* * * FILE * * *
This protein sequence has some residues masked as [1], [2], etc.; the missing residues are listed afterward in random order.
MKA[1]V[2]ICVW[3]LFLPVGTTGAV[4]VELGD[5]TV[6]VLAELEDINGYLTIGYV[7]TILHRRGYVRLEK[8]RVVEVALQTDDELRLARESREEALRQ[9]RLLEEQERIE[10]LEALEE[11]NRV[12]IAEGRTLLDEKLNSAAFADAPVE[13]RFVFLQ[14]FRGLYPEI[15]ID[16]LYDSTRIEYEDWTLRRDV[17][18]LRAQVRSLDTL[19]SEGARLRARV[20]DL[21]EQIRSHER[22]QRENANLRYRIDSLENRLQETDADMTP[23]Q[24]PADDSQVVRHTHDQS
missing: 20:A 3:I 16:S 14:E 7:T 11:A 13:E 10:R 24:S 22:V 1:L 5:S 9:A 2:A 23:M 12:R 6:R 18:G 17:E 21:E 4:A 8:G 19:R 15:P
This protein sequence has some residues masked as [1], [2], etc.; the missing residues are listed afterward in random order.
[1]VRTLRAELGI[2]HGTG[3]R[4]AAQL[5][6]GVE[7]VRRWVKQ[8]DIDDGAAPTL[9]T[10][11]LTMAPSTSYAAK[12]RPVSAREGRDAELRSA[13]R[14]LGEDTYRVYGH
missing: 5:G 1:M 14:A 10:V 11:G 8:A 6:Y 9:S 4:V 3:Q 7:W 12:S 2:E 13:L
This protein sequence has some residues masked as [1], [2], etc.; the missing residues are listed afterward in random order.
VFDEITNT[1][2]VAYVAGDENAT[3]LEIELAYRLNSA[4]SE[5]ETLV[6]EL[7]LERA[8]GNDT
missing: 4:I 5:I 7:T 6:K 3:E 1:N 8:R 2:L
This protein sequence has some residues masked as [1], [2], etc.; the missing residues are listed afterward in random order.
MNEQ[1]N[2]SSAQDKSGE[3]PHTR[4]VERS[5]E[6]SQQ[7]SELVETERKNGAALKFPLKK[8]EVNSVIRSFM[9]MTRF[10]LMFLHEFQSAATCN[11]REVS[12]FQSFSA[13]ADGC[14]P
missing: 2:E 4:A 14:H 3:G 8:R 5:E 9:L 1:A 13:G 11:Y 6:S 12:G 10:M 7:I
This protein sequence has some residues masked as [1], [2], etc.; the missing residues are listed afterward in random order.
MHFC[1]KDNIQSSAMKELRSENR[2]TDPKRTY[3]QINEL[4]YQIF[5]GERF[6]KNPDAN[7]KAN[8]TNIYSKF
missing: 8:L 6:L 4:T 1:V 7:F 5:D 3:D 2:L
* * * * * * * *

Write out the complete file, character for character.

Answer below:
This protein sequence has some residues masked as [1], [2], etc.; the missing residues are listed afterward in random order.
MKA[1]V[2]ICVW[3]LFLPVGTTGAV[4]VELGD[5]TV[6]VLAELEDINGYLTIGYV[7]TILHRRGYVRLEK[8]RVVEVALQTDDELRLARESREEALRQ[9]RLLEEQERIE[10]LEALEE[11]NRV[12]IAEGRTLLDEKLNSAAFADAPVE[13]RFVFLQ[14]FRGLYPEI[15]ID[16]LYDSTRIEYEDWTLRRDV[17][18]LRAQVRSLDTL[19]SEGARLRARV[20]DL[21]EQIRSHER[22]QRENANLRYRIDSLENRLQETDADMTP[23]Q[24]PADDSQVVRHTHDQS
missing: 20:A 3:I 16:S 14:E 7:T 11:A 13:E 10:R 24:S 22:V 1:L 5:S 9:A 2:A 23:M 12:R 6:R 18:G 17:E 21:E 4:A 8:G 19:R 15:P
This protein sequence has some residues masked as [1], [2], etc.; the missing residues are listed afterward in random order.
[1]VRTLRAELGI[2]HGTG[3]R[4]AAQL[5][6]GVE[7]VRRWVKQ[8]DIDDGAAPTL[9]T[10][11]LTMAPSTSYAAK[12]RPVSAREGRDAELRSA[13]R[14]LGEDTYRVYGH
missing: 5:G 1:M 14:A 10:V 11:G 8:A 6:Y 9:S 4:V 3:Q 7:W 12:S 2:E 13:L
This protein sequence has some residues masked as [1], [2], etc.; the missing residues are listed afterward in random order.
VFDEITNT[1][2]VAYVAGDENAT[3]LEIELAYRLNSA[4]SE[5]ETLV[6]EL[7]LERA[8]GNDT
missing: 4:I 5:I 7:T 6:K 3:E 1:N 8:R 2:L
This protein sequence has some residues masked as [1], [2], etc.; the missing residues are listed afterward in random order.
MNEQ[1]N[2]SSAQDKSGE[3]PHTR[4]VERS[5]E[6]SQQ[7]SELVETERKNGAALKFPLKK[8]EVNSVIRSFM[9]MTRF[10]LMFLHEFQSAATCN[11]REVS[12]FQSFSA[13]ADGC[14]P
missing: 2:E 4:A 14:H 3:G 8:R 5:E 9:L 1:A 13:G 11:Y 6:S 12:G 10:M 7:I
This protein sequence has some residues masked as [1], [2], etc.; the missing residues are listed afterward in random order.
MHFC[1]KDNIQSSAMKELRSENR[2]TDPKRTY[3]QINEL[4]YQIF[5]GERF[6]KNPDAN[7]KAN[8]TNIYSKF
missing: 8:L 6:L 4:T 1:V 7:F 5:D 3:D 2:L